Monitoring Cancer Treatment Effectiveness
Genetic and genomic discoveries are also leading to new ways to monitor the effectiveness of cancer treatment. One example is the response to anticancer treatments of children who have acute lymphoblastic leukemia (ALL). Although the cure rates for ALL have increased greatly since the 1960s, individual variation in treatment response has been observed among affected children. Yang and colleagues recently conducted a study to identify genetic factors that may affect treatment response in ALL. The research involved testing in two groups of affected children small genetic variations called single nucleotide polymorphisms (SNPs) for their association with minimal residual disease (MRD) after initial chemotherapy. Many SNPs were associated with MRD in both groups of patients, and some were associated with hematologic relapse. A significant number of the SNPs studied also were associated with early response to treatment and with relapse risk. The researchers concluded that inherited genetic variation of the individual patient affects the effectiveness of anticancer therapy.
Family History of Breast and Ovarian Cancer: Role of the Oncology Nurse in Family History Collection and Assessment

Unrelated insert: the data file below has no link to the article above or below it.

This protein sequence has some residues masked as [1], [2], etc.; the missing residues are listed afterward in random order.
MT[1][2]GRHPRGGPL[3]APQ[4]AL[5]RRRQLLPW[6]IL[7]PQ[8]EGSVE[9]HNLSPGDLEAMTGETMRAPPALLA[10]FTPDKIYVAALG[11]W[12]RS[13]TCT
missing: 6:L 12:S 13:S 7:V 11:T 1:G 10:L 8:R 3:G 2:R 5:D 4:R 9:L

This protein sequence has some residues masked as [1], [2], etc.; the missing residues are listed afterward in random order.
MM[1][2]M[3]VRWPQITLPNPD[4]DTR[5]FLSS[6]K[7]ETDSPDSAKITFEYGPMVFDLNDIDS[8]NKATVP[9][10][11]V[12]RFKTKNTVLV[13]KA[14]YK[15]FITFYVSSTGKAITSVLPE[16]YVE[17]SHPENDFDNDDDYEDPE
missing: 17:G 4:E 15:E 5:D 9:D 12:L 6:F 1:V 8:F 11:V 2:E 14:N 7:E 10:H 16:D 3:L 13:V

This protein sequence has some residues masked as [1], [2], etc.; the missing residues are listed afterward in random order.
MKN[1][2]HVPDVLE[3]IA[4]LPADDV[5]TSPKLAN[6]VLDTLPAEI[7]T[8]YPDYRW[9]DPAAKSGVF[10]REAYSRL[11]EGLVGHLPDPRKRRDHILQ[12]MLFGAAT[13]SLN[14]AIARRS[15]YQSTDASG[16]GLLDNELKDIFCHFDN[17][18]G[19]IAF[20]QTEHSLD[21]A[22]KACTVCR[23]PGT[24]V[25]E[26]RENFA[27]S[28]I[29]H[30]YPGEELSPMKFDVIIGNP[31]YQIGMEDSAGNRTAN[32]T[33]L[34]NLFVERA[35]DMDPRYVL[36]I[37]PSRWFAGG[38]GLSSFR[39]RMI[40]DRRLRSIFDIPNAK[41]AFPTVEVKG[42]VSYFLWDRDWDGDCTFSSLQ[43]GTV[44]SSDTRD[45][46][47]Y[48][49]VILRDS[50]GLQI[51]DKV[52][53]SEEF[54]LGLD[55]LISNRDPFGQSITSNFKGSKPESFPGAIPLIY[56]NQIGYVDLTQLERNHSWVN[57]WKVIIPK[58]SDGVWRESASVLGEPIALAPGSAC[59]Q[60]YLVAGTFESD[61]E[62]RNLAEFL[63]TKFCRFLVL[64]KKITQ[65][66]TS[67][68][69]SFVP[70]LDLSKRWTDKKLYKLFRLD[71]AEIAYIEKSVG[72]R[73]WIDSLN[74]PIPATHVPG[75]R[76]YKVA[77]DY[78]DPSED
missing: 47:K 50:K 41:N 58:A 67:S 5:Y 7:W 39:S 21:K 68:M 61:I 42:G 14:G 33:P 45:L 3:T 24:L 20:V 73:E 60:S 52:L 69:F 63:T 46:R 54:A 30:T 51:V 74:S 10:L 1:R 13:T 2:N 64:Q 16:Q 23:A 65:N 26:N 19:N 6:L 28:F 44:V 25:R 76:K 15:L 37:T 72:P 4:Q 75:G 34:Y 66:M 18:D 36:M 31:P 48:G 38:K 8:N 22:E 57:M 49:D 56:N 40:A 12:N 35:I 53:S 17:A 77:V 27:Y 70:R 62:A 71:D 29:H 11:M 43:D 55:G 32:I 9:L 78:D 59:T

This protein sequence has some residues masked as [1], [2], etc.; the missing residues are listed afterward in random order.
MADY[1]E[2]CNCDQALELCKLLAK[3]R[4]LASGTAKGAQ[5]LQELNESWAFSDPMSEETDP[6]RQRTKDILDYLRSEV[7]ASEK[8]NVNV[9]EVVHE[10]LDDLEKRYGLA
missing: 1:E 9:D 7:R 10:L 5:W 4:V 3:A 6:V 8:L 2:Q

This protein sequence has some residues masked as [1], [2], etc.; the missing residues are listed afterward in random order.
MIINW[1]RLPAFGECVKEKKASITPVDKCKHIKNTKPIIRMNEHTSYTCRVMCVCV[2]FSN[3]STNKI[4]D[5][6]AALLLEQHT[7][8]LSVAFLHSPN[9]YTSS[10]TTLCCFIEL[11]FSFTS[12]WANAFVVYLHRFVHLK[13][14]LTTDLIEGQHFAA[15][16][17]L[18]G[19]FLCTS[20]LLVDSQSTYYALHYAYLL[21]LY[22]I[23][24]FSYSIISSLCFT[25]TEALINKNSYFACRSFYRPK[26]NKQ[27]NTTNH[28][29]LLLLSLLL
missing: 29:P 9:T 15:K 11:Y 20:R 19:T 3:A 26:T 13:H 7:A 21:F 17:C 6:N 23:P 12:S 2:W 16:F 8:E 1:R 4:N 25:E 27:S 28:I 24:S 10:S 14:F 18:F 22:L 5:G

Patient Overview. You are an oncology nurse practicing in a high-risk breast cancer outpatient clinic. The first patient of the day is a 41-year-old Caucasian woman who has been referred to your clinic because of her family history of breast and ovarian cancer.
Risk Assessment. In your role as an oncology nurse, you review and document her family history (See Figure 1). You learn that her sister, age 45, has a history of right invasive breast cancer diagnosed when she was 40; her mother was diagnosed with ovarian cancer at age 36 and died at age 40 from this disease; a maternal aunt was diagnosed with bilateral invasive breast cancer at age 42 and died at the age of 47 of metastatic disease; a maternal uncle, now age 65, has a history of prostate cancer diagnosed at age 50; the maternal grandmother died from cancer at age 55.
Your patient does not know the type of cancer her grandmother had or when she was diagnosed with the cancer. She has two sons, 15 and 18 years of age. When you inquire about her ethnic background, she tells you that her parents are both of Ashkenazi Jewish descent. The patient tells you that she is “really worried about my risk for breast and ovarian cancer,” and wants to know “What can I do about this?”